Unlocking Aftermath (1/2)Posted by Wesley on
After posting the initial unlocking article involving pencil, many positive responses came although I had wondered if the results were reproduced in a favourable manner. It seems that this is indeed the case; a good example is this posting from HardOCP on August 3rd in their Fifth Edition posts.
This is what Hard|OCPer Patrick has to say about the Unlocking the Socket A CPUs with a Pencil.
Just wanted to let you know, that you can unlock the TBird w/ a normal #2 pencil by just going over the L1 bridges a few times. I got mine in yesterday, and it worked perfectly. Just thought I would let ya know it worked...
Then just when you thought you have heard the last of it. (which I seriously doubt) Another Hard|OCPer busts out with incredible close-ups of his mechanical pencil microsurgery. Don't you need a license for that??
Some new questions popped up. Most of them seem to be generally questioning the safety of the method further. Here are the Q&As that may help you.
Q: Doesn't the pencil markings gradually fall off and become a trouble?
[A]: This is not likely. Mr. Nam of South Korea noted in the guest book entry #134 that even with his heatsink-fan that has serious vibrating conditions, the markings are holding on well. Also, even in the rare chance of the markings falling off to the point that it becomes ineffective to connect the bridge while the computer is on, the normal CPU operation will not be affected (the system won't freeze) since the multiplier setting is detected only at the boot time and is not used while in normal use.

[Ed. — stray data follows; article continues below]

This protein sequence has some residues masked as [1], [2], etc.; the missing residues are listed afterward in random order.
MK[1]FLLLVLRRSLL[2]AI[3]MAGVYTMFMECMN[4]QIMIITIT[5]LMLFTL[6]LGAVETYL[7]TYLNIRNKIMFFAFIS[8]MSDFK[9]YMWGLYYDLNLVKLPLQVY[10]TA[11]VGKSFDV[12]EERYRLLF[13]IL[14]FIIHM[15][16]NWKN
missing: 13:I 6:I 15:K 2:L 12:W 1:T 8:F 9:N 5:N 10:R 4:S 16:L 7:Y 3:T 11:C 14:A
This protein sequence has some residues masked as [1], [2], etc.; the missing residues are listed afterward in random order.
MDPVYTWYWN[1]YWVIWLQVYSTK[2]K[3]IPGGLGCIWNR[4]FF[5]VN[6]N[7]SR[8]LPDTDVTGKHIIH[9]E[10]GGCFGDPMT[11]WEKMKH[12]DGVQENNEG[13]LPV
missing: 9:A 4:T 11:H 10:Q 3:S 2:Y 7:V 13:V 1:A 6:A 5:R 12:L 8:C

Q: I still don't like the possibility of this 'falling-off'. What are the ways to prevent this effectively?
[A]: You should try to put on a thin layer of cover on top of the markings. Nail polish seems to be a good choice, since applying it, as well as clearing it off is easy. Lacquer is another possibility, though it would be more permanent than nail polish. Neither of the suggestions have not been reported to have been actually tested, so try it at your own risk. Tapes, like scotch tapes may not be good since the chip gets hot and the adhesive may become messy or lose its stickiness.
Q: How about the markings getting mixed up with the heatsink compound?
[A]: The heatsink compounds are not supposed to be on the markings in the first place. Socket A processors are of FC-PGA type, meaning that the core sticks out of its ceramic casing. Thus the heatsink compound is supposed to be on the core area only and never anywhere else. But if the heatsink compound does ever touch them, nothing should happen unless the compound is conductive(which isn't a good choice).
What's the whole point of unlocking a chip? Overclocking, of course! It's clear that a person reading this article is expecting to overclock his/her Socket A chip (Duron and Thunderbird Athlon all apply) or at least looking at the possibility of doing it. This is what happened in my quest of overclocking.